So … we’re out listening to the band, Montana Moon at Dennis Drummond Wine Company and they play a Johnny Cash song, Folsum Prison Blues.  My brother, Patrick and I look at each other, smile, and say, ‘RICK’!!!  He played drums and harmonica’s with his band, The Gull Dam Jammers, back in the day.  After a bit, we left to spend time at Roundhouse Brewery.  It’s a favorite stop for my metro Fambly.  A band was playing way beyond their time … the last song they played … Flosum Prison Blues!!  We all cheered, ‘RICK’!!!  (The same song, within 45 minutes, from 2 entirely different bands, in 2 different venues!)  A few days later, my son and his family are moving back to the area.  Without knowing the story … My grandson is wearing a Tee-Shirt … A Johnny Cash Tee-Shirt …. (I can’t help it, I’m smiling!) …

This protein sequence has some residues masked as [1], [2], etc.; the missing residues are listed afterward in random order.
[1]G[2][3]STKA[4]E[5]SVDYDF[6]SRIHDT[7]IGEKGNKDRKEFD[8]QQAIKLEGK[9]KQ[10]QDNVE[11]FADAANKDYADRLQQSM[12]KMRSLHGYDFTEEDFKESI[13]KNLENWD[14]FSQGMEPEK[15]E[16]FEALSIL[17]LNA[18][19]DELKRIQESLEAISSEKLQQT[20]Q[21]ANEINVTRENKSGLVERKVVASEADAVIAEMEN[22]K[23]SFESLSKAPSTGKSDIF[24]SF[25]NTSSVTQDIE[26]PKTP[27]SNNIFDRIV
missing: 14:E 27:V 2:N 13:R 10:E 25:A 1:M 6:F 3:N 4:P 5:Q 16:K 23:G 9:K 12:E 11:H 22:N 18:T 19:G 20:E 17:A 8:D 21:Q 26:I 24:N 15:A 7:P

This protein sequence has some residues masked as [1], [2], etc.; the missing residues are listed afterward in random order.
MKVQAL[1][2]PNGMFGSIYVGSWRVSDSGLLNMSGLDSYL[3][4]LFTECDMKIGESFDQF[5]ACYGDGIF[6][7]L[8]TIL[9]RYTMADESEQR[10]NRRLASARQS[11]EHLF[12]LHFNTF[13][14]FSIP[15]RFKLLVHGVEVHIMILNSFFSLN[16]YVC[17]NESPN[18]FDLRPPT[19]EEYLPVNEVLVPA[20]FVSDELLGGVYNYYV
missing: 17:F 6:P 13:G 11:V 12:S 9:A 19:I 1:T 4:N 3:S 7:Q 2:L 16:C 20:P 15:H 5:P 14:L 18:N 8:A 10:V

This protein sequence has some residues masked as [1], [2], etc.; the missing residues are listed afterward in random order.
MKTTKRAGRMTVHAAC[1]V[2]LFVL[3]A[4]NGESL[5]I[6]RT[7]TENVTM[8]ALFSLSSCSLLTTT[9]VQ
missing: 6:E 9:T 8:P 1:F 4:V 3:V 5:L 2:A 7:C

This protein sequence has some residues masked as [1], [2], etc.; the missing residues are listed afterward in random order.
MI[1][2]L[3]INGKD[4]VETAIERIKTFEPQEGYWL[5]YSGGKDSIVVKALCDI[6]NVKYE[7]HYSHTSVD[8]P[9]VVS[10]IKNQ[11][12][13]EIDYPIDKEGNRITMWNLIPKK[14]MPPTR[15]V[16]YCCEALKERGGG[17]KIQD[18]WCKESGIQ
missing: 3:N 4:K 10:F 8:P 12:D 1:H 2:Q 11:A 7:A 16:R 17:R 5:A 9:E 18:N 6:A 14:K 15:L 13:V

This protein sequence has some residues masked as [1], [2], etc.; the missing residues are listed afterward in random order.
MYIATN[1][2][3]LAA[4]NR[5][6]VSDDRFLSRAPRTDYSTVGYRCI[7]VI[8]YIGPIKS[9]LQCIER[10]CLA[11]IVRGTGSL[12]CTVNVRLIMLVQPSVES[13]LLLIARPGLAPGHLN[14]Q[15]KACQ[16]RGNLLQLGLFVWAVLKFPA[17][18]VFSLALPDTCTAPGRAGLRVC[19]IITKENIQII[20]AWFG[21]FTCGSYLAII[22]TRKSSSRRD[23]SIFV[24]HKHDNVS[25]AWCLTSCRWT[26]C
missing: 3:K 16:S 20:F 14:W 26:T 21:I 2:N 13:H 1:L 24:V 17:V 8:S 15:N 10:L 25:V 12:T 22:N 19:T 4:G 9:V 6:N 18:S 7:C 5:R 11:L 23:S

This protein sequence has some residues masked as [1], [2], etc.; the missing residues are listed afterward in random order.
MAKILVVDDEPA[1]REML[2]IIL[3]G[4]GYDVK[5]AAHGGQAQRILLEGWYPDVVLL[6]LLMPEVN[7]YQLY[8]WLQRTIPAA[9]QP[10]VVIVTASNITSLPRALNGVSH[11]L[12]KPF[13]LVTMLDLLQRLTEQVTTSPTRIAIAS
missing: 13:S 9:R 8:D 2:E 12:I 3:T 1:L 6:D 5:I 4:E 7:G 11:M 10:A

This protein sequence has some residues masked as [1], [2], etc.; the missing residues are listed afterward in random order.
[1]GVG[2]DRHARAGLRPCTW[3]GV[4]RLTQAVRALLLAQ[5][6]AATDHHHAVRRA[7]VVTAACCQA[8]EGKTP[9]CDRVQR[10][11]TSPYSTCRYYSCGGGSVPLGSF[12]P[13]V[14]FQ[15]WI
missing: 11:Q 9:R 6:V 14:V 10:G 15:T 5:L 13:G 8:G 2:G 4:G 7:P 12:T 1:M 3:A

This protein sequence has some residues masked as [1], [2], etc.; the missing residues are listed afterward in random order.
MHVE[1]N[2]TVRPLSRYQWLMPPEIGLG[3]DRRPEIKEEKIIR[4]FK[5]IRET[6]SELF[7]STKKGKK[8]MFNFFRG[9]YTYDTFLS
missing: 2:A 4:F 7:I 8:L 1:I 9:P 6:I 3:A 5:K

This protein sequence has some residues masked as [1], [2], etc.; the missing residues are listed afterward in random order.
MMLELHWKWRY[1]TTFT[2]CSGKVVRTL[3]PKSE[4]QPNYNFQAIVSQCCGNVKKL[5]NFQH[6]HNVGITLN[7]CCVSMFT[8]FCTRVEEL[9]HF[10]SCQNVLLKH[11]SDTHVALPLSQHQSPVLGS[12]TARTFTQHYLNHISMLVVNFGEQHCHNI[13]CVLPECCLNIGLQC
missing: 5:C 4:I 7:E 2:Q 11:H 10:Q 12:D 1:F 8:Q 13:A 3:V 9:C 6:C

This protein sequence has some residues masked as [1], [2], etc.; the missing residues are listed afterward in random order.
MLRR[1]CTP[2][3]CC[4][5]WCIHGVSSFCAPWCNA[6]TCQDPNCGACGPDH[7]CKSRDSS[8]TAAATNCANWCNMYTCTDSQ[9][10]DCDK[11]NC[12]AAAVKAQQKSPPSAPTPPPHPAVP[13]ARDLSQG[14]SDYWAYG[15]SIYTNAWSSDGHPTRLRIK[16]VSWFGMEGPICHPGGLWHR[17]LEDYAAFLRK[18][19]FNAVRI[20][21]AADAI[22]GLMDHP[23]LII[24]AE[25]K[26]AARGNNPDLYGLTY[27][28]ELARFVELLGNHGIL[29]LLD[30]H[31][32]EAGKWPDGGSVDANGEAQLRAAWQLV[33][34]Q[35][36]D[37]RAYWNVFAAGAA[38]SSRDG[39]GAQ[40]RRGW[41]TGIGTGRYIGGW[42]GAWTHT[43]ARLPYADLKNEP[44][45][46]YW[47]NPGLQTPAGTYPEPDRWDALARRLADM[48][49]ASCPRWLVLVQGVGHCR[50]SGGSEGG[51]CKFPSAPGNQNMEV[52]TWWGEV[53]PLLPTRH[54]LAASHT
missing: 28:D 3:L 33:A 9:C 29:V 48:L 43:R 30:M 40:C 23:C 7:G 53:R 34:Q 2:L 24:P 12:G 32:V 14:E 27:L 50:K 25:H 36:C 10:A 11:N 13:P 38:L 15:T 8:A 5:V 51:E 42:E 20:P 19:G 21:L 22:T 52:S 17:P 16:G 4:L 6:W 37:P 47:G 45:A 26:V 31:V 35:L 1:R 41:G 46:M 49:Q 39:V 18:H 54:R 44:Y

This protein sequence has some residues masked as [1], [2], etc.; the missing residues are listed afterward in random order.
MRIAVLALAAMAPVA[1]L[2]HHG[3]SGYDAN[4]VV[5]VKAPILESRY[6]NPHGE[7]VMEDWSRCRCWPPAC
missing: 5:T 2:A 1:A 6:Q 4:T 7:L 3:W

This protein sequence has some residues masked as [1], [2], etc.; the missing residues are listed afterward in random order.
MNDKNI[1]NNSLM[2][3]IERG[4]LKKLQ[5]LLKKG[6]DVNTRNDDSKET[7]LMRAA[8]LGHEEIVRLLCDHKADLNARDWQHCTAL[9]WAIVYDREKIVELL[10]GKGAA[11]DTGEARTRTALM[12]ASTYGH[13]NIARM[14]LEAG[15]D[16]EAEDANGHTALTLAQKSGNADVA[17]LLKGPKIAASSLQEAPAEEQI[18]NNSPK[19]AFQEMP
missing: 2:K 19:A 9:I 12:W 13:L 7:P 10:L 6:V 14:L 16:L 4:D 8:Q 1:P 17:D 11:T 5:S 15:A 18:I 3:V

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… and my Sister-in-law, text me today … when she walked into work … they were playing Johnny Cash …

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So … Thanks, Rick … we hear you loud and clear …

And Johnny Cash … THANK YOU!!  What a way you’ve brought us together … and made our Fambly smile!

 

The Folks Have Died … Treasures and Stuff to Process

Whew.

With the passing of our folks, we were left with raw emotions, exhaustion and an estate needing to be dealt with.  A Fambly Circle was called by me, the new ‘Matriarch’.  My  eclectic bunch of siblings deemed me to be so, as the eldest and bossy sister.  Patrick had said, “We always do what you tell us to do, so why stop now!”

Thankfully, we had talked with Mom and Dad, and a couple of key roles were already in place before they passed.  Jake was executor and we as siblings, agreed to sell the house.  The folks had met our Realtor, Liz Timothy, early in the summer, and welcomed her insight and knowledge as to what was best to do for the successful sale – thus the shingles, mentioned in a previous blog.